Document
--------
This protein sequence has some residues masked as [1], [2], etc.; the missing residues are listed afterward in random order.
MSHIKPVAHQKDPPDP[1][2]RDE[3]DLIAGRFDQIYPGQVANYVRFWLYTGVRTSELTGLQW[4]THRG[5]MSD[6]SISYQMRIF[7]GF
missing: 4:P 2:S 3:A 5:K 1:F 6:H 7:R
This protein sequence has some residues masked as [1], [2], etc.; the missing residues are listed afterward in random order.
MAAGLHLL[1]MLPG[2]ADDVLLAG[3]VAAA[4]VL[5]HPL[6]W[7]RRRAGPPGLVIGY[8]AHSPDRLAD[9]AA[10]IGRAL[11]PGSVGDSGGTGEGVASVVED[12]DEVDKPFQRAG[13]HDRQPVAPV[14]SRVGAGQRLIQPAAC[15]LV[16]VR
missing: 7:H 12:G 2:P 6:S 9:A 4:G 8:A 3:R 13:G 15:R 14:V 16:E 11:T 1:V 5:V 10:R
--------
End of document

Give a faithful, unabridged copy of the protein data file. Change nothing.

This protein sequence has some residues masked as [1], [2], etc.; the missing residues are listed afterward in random order.
MSHIKPVAHQKDPPDP[1][2]RDE[3]DLIAGRFDQIYPGQVANYVRFWLYTGVRTSELTGLQW[4]THRG[5]MSD[6]SISYQMRIF[7]GF
missing: 4:P 2:S 3:A 5:K 1:F 6:H 7:R
This protein sequence has some residues masked as [1], [2], etc.; the missing residues are listed afterward in random order.
MAAGLHLL[1]MLPG[2]ADDVLLAG[3]VAAA[4]VL[5]HPL[6]W[7]RRRAGPPGLVIGY[8]AHSPDRLAD[9]AA[10]IGRAL[11]PGSVGDSGGTGEGVASVVED[12]DEVDKPFQRAG[13]HDRQPVAPV[14]SRVGAGQRLIQPAAC[15]LV[16]VR
missing: 7:H 12:G 2:P 6:S 9:A 4:G 8:A 3:R 13:G 15:R 14:V 16:E 11:T 1:V 5:V 10:R